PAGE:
Take My Council, Please: Firefighters Now Residing with Compliance…
SPRINGFIELD—Last Monday the City Council dispatched two big issues that had been hovering over it for weeks and even months. A revised version of a public safety measure aimed at reassuring undocumented immigrants passed unanimously. Meanwhile, the Council approved the first public safety labor contract with operative residency language since the first George Bush was president.
A May Day attempt to pass a similar resolution failed amid procedural—not ideological—unease. Its return and passage was a massive win for its lead sponsor Ward 1 Councilor Adam Gomez. Another fire contract saga, with district chiefs, also seemed on the cusp of conclusion.
All councilors were present for most votes, though Ward 4 Councilor E. Henry Twiggs did depart shortly after the labor contract debates.
Styled “Safe Springfield” to emphasize undocumented immigrants’ comfort when interacting with city police, the resolution is nonbinding. The subject gained further salience given Donald Trump’s hard-line on immigration.
It urges Springfield’s Finest to not inquire into immigration matters while interacting with residents and engage in no immigration enforcement. One exception is detaining someone when served with a federal immigration warrant.
Activists hoped to pass the resolution on May 1, but a procedural error slowed it down. Gomez’s colleagues, reluctant to approve new language on such short notice, balked at his attempts to correct the error. It went to committee.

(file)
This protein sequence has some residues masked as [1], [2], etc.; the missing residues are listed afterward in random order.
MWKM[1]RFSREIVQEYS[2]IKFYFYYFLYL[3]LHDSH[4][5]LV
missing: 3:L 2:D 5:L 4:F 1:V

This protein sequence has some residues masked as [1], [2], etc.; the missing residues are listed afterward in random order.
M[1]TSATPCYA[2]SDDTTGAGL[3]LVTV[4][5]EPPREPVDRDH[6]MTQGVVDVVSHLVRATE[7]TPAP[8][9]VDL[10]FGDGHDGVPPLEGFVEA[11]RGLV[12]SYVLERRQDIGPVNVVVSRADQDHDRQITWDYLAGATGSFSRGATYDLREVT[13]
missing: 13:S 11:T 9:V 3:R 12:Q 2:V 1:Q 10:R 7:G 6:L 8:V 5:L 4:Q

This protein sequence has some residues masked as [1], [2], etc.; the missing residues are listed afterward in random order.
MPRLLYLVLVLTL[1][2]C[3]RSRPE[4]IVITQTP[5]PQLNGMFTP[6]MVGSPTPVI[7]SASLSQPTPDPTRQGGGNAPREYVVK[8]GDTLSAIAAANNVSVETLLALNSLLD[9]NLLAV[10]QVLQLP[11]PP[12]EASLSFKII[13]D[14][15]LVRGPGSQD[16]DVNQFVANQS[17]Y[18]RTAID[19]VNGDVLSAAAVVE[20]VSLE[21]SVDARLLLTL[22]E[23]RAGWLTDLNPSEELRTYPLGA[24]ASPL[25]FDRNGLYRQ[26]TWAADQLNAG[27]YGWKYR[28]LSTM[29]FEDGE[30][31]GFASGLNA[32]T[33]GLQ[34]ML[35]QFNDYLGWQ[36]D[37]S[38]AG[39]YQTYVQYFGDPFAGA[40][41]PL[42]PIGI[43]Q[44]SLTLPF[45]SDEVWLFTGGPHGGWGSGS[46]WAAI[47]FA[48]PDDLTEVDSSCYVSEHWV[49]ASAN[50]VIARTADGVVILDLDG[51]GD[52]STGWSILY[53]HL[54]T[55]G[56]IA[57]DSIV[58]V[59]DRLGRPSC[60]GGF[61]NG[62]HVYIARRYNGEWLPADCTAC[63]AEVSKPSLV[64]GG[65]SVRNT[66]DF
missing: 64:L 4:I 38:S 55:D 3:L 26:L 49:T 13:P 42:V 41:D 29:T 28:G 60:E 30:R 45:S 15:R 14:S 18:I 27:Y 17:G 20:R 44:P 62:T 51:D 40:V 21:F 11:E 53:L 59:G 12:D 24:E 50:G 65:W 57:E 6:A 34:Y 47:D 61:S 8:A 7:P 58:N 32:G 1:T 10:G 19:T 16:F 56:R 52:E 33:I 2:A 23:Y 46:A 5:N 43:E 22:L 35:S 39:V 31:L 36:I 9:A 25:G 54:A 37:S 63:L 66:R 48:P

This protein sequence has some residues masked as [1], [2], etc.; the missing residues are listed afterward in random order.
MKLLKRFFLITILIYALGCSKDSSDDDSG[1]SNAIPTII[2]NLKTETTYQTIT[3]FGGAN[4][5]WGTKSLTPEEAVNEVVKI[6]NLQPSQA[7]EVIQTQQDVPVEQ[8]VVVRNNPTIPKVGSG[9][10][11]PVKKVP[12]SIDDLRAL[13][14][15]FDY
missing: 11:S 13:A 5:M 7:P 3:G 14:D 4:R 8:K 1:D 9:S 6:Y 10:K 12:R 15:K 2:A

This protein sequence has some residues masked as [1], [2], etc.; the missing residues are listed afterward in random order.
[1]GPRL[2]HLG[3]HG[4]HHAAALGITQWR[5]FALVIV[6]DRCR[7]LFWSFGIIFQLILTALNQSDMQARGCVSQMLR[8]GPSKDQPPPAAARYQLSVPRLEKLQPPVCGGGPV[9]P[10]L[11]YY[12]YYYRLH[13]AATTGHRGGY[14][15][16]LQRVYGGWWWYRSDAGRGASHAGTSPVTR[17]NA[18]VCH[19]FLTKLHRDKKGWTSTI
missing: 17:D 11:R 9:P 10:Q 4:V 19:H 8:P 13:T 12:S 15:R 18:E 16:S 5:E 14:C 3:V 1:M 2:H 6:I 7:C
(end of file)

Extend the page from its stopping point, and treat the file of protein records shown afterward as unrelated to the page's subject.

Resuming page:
Councilors easily passed Gomez’s new resolve last Monday.
“It gives these residents clarity,” Gomez said referring to undocumented residents. “It gives these residents hope.”
Gomez said he spoke with officials including Police Commissioner John Barbieri and altered the wording. Rather than urge a change, the resolve acknowledges Pearl Street already avoids immigration questions and enforcement.
Ward 6 Councilor Ken Shea, who opposed the May 1 amendments, said the reassurance to Springfield’s undocumented population reflected the city’s values.
“Springfield is a caring community. It has a history,” he said. “You can see example in the way citizens participate.”
Fiscal Year-End Loose Ends
Besides the resolution and labor pacts, which dominated the meeting, other items included utility reports and grants for traffic enforcement, animal care & control, mental health and libraries.
Without dissent, the Council greenlit an agreement with the Hampden Sheriff’s Department. Under a program Hampden Sheriff Nicholas Cocchi instituted, the Ludlow jail now offeres municipalities space to hold people pending arraignment.